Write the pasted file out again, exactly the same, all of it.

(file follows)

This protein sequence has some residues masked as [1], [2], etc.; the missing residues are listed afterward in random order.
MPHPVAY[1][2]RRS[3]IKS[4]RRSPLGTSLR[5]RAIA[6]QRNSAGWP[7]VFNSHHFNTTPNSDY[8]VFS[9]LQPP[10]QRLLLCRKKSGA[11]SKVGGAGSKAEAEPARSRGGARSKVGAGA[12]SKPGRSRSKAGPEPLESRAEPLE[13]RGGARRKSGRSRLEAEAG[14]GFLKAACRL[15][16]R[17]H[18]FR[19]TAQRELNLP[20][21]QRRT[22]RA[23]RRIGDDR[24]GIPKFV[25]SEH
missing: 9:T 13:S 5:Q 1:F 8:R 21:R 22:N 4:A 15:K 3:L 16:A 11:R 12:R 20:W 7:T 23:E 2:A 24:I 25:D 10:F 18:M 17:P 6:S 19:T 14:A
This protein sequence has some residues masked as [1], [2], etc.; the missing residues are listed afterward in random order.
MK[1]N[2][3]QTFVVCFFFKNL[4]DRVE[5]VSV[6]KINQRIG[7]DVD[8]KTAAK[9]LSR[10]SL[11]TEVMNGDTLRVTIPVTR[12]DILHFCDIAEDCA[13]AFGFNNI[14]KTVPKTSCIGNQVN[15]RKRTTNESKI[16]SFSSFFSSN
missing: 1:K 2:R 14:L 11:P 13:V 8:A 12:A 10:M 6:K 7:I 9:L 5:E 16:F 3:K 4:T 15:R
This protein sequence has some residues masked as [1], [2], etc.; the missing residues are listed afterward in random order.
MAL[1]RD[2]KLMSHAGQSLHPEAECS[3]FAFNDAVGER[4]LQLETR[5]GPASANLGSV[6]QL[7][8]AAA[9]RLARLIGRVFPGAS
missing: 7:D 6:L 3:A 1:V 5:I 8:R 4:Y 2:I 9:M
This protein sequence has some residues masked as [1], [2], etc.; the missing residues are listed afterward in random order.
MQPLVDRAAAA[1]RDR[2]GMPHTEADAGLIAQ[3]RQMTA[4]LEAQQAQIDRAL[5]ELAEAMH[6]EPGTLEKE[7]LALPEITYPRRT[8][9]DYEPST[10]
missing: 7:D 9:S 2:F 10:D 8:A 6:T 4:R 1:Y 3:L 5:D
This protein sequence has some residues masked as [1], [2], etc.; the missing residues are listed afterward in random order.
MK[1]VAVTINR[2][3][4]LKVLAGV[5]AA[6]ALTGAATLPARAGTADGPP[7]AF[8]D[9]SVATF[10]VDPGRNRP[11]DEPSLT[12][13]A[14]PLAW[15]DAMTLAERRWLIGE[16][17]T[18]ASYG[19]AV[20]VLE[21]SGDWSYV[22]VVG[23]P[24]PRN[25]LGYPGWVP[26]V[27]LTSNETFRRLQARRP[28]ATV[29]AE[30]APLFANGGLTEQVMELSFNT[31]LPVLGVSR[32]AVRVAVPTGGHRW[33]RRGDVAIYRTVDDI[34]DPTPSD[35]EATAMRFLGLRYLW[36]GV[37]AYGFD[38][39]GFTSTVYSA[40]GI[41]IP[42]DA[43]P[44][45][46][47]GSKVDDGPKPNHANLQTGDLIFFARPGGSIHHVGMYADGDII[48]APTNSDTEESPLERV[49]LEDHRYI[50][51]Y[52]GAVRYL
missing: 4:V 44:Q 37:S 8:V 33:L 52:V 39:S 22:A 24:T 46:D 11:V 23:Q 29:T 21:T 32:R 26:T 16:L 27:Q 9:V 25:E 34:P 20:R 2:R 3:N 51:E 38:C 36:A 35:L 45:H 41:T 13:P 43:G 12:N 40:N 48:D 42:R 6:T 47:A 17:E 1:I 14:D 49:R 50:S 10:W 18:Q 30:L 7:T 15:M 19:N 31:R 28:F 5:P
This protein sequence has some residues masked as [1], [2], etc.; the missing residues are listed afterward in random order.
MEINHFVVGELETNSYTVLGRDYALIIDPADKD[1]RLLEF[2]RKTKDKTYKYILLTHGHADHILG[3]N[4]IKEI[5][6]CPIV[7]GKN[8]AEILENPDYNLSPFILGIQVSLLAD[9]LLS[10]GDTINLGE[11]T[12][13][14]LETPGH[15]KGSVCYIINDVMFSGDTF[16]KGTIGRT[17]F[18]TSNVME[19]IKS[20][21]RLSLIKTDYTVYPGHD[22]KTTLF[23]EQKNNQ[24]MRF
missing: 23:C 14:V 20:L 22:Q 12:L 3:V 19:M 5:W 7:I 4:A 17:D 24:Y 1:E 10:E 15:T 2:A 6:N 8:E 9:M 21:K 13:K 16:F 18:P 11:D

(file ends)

This protein sequence has some residues masked as [1], [2], etc.; the missing residues are listed afterward in random order.
MPHPVAY[1][2]RRS[3]IKS[4]RRSPLGTSLR[5]RAIA[6]QRNSAGWP[7]VFNSHHFNTTPNSDY[8]VFS[9]LQPP[10]QRLLLCRKKSGA[11]SKVGGAGSKAEAEPARSRGGARSKVGAGA[12]SKPGRSRSKAGPEPLESRAEPLE[13]RGGARRKSGRSRLEAEAG[14]GFLKAACRL[15][16]R[17]H[18]FR[19]TAQRELNLP[20][21]QRRT[22]RA[23]RRIGDDR[24]GIPKFV[25]SEH
missing: 9:T 13:S 5:Q 1:F 8:R 21:R 22:N 4:A 15:K 3:L 16:A 11:R 12:R 20:W 7:T 23:E 2:A 24:I 25:D 10:F 18:M 17:P 6:S 19:T 14:A
This protein sequence has some residues masked as [1], [2], etc.; the missing residues are listed afterward in random order.
MK[1]N[2][3]QTFVVCFFFKNL[4]DRVE[5]VSV[6]KINQRIG[7]DVD[8]KTAAK[9]LSR[10]SL[11]TEVMNGDTLRVTIPVTR[12]DILHFCDIAEDCA[13]AFGFNNI[14]KTVPKTSCIGNQVN[15]RKRTTNESKI[16]SFSSFFSSN
missing: 1:K 2:R 14:L 11:P 13:V 8:A 12:A 10:M 6:K 7:I 9:L 5:E 16:F 3:K 4:T 15:R
This protein sequence has some residues masked as [1], [2], etc.; the missing residues are listed afterward in random order.
MAL[1]RD[2]KLMSHAGQSLHPEAECS[3]FAFNDAVGER[4]LQLETR[5]GPASANLGSV[6]QL[7][8]AAA[9]RLARLIGRVFPGAS
missing: 7:D 6:L 3:A 1:V 5:I 8:R 4:Y 2:I 9:M
This protein sequence has some residues masked as [1], [2], etc.; the missing residues are listed afterward in random order.
MQPLVDRAAAA[1]RDR[2]GMPHTEADAGLIAQ[3]RQMTA[4]LEAQQAQIDRAL[5]ELAEAMH[6]EPGTLEKE[7]LALPEITYPRRT[8][9]DYEPST[10]
missing: 7:D 9:S 2:F 10:D 8:A 6:T 4:R 1:Y 3:L 5:D
This protein sequence has some residues masked as [1], [2], etc.; the missing residues are listed afterward in random order.
MK[1]VAVTINR[2][3][4]LKVLAGV[5]AA[6]ALTGAATLPARAGTADGPP[7]AF[8]D[9]SVATF[10]VDPGRNRP[11]DEPSLT[12][13]A[14]PLAW[15]DAMTLAERRWLIGE[16][17]T[18]ASYG[19]AV[20]VLE[21]SGDWSYV[22]VVG[23]P[24]PRN[25]LGYPGWVP[26]V[27]LTSNETFRRLQARRP[28]ATV[29]AE[30]APLFANGGLTEQVMELSFNT[31]LPVLGVSR[32]AVRVAVPTGGHRW[33]RRGDVAIYRTVDDI[34]DPTPSD[35]EATAMRFLGLRYLW[36]GV[37]AYGFD[38][39]GFTSTVYSA[40]GI[41]IP[42]DA[43]P[44][45][46][47]GSKVDDGPKPNHANLQTGDLIFFARPGGSIHHVGMYADGDII[48]APTNSDTEESPLERV[49]LEDHRYI[50][51]Y[52]GAVRYL
missing: 4:V 44:Q 37:S 8:V 33:L 52:V 39:S 22:A 24:T 46:D 11:V 23:Q 29:T 21:T 32:R 26:T 16:L 27:Q 9:V 25:E 34:P 20:R 2:R 3:N 51:E 38:C 36:A 35:L 45:H 41:T 13:P 43:G 12:N 40:N 48:D 42:R 6:T 47:A 17:E 1:I 14:D 49:R 50:S 10:W 18:Q 30:L 7:T 15:M 19:N 31:R 28:F 5:P
This protein sequence has some residues masked as [1], [2], etc.; the missing residues are listed afterward in random order.
MEINHFVVGELETNSYTVLGRDYALIIDPADKD[1]RLLEF[2]RKTKDKTYKYILLTHGHADHILG[3]N[4]IKEI[5][6]CPIV[7]GKN[8]AEILENPDYNLSPFILGIQVSLLAD[9]LLS[10]GDTINLGE[11]T[12][13][14]LETPGH[15]KGSVCYIINDVMFSGDTF[16]KGTIGRT[17]F[18]TSNVME[19]IKS[20][21]RLSLIKTDYTVYPGHD[22]KTTLF[23]EQKNNQ[24]MRF
missing: 23:C 14:V 20:L 22:Q 12:L 3:V 19:M 5:W 7:I 4:A 17:D 24:Y 1:E 10:E 15:T 2:A 6:N 8:E 9:M 21:K 13:K 16:F 18:P 11:D